Search Engine Traffic Guide
Imagine spending several hours clicking from link to link and not finding anything that relates to your research. Wouldn't it be nice to be able to just type in your ancestor's name and see if there are any sites that contain that name That's exactly what search engines allow you to do. Search engines are programs that examine huge indexes of information generated by robots. Robots are programs that travel throughout the Internet and collect information on the sites and resources that they run across. You can access the information contained in search engines through an interface, usually through a form on a Web page. The real strength of search engines is that they allow you to search the full text of Web pages instead of just the title or a brief abstract of the site. For example, say that we're looking for information on one of Matthew's ancestors whom we found by using a lineage-linked database George Helm, who lived around the turn of the nineteenth century in Frederick County,...
General search engines send out robots to catalog the Internet as a whole, regardless of the subject(s) of the site's content. Therefore, on any given search you're likely to receive a lot of hits, perhaps only a few of which hold any genealogical value that is, unless you refine your search terms to give you a better chance at receiving relevant results. You can conduct several different types of searches with most search engines. Looking at the Help link for any search engine to see the most effective way to search is always a good idea. Also, search engines often have two search interfaces a simple search and an advanced search. With the simple search, you normally just type your query and click the Submit button. With an advanced search, you can use a variety of options to refine your search. The best way to become familiar with using a search engine is to experiment on a couple of searches and see what kinds of results you get. One search engine that has proven successful for us...
Your first stop on a search for a particular ancestor should be a search engine that's intended just for that purpose. Genealogically focused search engines are sites that dispatch robots that index the full text of only those sites that contain information of interest to genealogists. By indexing only these types of sites, you receive fewer extraneous results when you type in your ancestor's name as a search term. An example of a genealogy focused search engine is TreEZy.com.
Wouldn't it be nice if we never had to visit multiple sites to search the Internet This burning question led directly to the creation of meta-search engines, which use a single interface (or form) to execute searches using several different search engines. They then return the results of all the individual search engines back to a single page that you can use to view the results. The number of results from meta-search engines can be overwhelming, so it's important for you to have a good search term and to know something substantial about the person you're researching. That way, you can quickly determine whether a result is relevant to your search. You also need to have patience because you may have to trudge through several sets of results before you find something useful. Some general Internet meta-search engines include the following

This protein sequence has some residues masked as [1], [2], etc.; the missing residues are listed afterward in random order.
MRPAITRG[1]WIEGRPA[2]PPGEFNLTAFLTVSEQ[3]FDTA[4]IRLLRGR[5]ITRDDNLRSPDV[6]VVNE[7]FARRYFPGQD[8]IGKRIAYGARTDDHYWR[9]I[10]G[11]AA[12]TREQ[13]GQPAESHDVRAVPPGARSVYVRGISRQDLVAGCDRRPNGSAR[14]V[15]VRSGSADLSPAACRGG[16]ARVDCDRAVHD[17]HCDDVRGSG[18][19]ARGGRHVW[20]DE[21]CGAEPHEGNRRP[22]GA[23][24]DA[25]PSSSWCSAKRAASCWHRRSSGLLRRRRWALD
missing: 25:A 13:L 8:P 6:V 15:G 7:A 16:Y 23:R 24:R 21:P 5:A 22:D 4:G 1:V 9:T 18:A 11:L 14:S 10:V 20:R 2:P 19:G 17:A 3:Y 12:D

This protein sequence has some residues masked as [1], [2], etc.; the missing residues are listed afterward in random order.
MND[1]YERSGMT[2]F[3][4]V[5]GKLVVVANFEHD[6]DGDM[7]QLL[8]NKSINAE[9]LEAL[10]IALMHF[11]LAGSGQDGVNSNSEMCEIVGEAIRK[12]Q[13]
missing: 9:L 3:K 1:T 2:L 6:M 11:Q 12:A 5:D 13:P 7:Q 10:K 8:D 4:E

Typically, you need to know events that your ancestors were involved in or geographic areas where they lived to use these sites effectively. Also, you benefit from the site simply because you have a general, historical interest in the particular event or location even if the Web site contains nothing on your surname. Finding Web sites about events is easiest if you use a search engine, a comprehensive Web site, or a subscription database. Because we devote an entire chapter to researching geographic locations (Chapter 7), we won't delve into that here.
If you're unable to find information on your ancestor through a search engine or online database, or you are looking for additional information, another resource to try is a comprehensive genealogical index. A comprehensive genealogical index is a site that contains a categorized listing of links to online resources for family history research. Comprehensive genealogical indexes can be organized in a variety of ways, including by subject, alphabetically, or by resource type. No matter how the links are organized, they usually appear hierarchically you click your way down from category to subcategory until you find the link you're looking for.
Clearly, search engines and comprehensive genealogical indexes can help you find information online about your ancestors. Wouldn't it be nice, though, if you could use both resources at the same time We're proud to say that one Web site does integrate full-text searching of genealogical Web sites with a comprehensive genealogical index. The site is, drum roll please, Helm's Genealogy Toolbox (www.genealogytoolbox.com). Helm's Genealogy Toolbox is one of the oldest genealogical Web sites growing out of a list of links first placed on the Web in September 1994. The site currently contains links to sites of interest to genealogists along with a search engine that indexes the full text of online genealogical sites. The directory of links is divided into three sections People, Places, and Topics.
So how do you find these online indexes Well, there are a few ways, depending upon whether you want to use a free site or a subscription site. First, you can check a comprehensive index site, search engine, or a site listing links to census indexes to find an index that was placed on a free site by an individual or group project. The Census Project is a volunteer effort to index the United States censuses and provide them online for free. If you can't find an index there, try a site dedicated to providing links to online census resources, such as Census Online (www.census-online.com) or CensusLinks (www.censuslinks.com), or a geographic-specific site, such as the county-level pages in the USGenWeb Project (www.usgenweb.org). Also, a number of independent sites have census indexes typically you can find them by using a search engine such as Google (www.google.com).